Northwest of Great Salt Lake, across the Snake River Plain and into the mountains of central Idaho, the famously spiked peaks of Sawtooth Range cut into the horizon.
But beneath the jagged panorama, a dense playground of lakes and rivers invites visitors to enjoy nearly every manner of water sport. With world-class whitewater, epic fish drama and a trove of glittering alpine lakes, the area is well worth the 6-hour drive from the Salt Lake City metro area.
Stanley, Idaho, is the jumping-off point for one of the world’s most renowned whitewater trips, the Middle Fork of the Salmon River. The multiday journey winds 100 miles through pristine mountain wilderness and loads of Class IV rapids. The U.S. Forest Service administers the required permits, which are competitive. Boaters can enter a lottery at recreation.gov. This is not a novice trip; guided excursions are available.
For those who want to try a shorter, easier float, there are exciting day trips on the main Salmon River, east of Stanley. From the Elk Creek put-in, 14.5 miles east of Stanley on State Highway 75, to Torrey’s Hole is a 7.7-mile stretch with two Class III rapids. Those were wet, cold and exhilarating from my vantage point at the front of my inflatable duckie; friends with more river experience took kids as young as 3 in their raft, and kayakers played in the riffles of water.
Novices in small craft likely will find the two big rapids a bit overwhelming without an experienced companion. You can book guided trips in rafts or duckies. The Stanley Chamber of Commerce lists outfitters at its website, stanleycc.org/do/river-trips/.
Fishing and Fish Viewing
Idaho is a special place for fish. Steelhead and salmon make long runs from the sea to end up in the Salmon River. Salmon have arrived and are spawning right about now, with fishing in the midsummer. Visit in early spring for steelhead fishing.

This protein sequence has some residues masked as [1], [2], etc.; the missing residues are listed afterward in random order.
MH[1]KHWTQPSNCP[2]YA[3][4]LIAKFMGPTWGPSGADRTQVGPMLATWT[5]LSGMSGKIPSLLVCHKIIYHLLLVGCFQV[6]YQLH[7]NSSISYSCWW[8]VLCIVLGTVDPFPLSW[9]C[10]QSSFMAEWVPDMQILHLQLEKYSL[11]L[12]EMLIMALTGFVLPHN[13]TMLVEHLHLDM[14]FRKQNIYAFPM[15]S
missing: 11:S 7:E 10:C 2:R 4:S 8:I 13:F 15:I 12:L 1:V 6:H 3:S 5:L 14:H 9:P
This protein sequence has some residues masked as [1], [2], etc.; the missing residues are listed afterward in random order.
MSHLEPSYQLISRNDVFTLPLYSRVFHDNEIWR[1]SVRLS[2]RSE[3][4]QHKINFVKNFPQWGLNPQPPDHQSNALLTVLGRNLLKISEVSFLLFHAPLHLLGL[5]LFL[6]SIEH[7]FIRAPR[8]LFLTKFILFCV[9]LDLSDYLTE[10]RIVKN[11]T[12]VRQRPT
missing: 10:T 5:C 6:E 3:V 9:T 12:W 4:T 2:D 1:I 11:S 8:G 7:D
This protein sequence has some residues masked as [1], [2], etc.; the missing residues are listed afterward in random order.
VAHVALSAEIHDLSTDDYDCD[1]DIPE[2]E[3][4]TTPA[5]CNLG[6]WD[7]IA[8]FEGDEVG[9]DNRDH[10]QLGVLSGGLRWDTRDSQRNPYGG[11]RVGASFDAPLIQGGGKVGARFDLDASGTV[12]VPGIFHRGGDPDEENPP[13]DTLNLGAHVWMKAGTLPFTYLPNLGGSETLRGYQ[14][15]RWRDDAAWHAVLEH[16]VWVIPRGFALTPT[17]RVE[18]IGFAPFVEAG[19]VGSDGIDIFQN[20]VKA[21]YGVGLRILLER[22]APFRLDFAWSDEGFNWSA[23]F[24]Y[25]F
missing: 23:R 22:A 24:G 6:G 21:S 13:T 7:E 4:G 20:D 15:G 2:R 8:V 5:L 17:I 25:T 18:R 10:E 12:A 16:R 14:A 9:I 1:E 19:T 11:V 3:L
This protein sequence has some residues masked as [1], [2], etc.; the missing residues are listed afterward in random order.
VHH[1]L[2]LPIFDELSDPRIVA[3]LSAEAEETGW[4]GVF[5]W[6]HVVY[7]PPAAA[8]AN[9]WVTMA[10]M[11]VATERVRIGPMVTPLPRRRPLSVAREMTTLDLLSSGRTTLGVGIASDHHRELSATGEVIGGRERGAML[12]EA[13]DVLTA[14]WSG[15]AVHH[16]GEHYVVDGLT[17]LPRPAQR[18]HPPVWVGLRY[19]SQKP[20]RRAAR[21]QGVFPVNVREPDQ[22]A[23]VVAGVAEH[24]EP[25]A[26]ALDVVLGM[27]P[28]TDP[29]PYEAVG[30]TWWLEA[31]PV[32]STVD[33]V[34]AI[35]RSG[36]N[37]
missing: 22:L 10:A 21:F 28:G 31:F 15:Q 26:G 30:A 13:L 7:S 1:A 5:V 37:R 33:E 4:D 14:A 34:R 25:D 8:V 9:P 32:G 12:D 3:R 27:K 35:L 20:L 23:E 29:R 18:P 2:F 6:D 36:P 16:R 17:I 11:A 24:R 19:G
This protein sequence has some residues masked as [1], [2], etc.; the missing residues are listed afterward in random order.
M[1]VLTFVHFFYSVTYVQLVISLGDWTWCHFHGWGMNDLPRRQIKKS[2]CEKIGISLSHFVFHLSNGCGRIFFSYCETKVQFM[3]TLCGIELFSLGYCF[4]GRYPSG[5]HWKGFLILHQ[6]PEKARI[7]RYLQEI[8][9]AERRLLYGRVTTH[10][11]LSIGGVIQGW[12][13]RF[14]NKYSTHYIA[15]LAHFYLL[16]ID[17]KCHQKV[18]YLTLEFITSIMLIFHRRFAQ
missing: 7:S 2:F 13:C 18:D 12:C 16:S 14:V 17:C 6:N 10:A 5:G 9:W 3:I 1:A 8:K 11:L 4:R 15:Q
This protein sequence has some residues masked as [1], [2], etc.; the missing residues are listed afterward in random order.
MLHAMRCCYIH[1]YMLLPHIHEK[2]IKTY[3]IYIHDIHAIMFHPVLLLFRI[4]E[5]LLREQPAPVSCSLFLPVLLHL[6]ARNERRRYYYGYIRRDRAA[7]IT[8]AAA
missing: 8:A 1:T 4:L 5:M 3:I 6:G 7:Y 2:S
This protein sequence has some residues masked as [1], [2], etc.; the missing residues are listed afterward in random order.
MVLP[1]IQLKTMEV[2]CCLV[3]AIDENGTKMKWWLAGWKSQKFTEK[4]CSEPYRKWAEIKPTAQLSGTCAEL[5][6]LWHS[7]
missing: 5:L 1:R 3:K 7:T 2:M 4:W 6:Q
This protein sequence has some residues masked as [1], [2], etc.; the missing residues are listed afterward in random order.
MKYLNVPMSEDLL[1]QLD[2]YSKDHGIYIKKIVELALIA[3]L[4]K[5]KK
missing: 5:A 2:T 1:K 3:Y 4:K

The Sawtooth Fish Hatchery is open year-round, with tours from Memorial Day to Labor Day.
Meanwhile, cutthroat and rainbow trout can be found in the rivers along with mountain whitefish, with rainbows in several of the lakes.
My family and I tried fly fishing a bit in Smiley Creek, just over 24 miles south of Stanley. Although we caught nothing, we saw dozens of trout swarming in the stream. For information on licenses, visit idfg.idaho.gov/licenses.
At Alturas Lake, I watched an osprey make a productive dive and then fly its fish into the conifers near the shore. But the bird was not to enjoy its meal for long; soon it reappeared over the lake with an eagle close behind. The two birds of prey circled dramatically overhead for at least a minute or two before the eagle gave up the chase and the osprey retreated into the trees again.
The birds of the Sawtooths can put on a good show, and with so much water, there is plenty of opportunity to view them. The sandhill cranes were favorites of mine, with their funny, rattling noises.
Two major lakes are in the Stanley area: Alturas and Redfish. Both have motorboat access and beautiful views, though Redfish boasts the more dramatic scenery.
Redfish also is more developed, with a lodge, restaurant, boat tours and rentals for motor boats, kayaks, canoes, paddle boards, paddle boats and pontoons. Visit redfishlake.com/marina/ for details.
Alturas is more rustic, with secluded beaches just a short hike from free parking if you don’t require the amenities at the fee area.
There also are a number of lakes with hiking access only, and the peaks of the Sawtooths will have a magnetic draw for anyone with boots and a backpack. But the water in the valleys is enough to fill several days with beauty and adventure.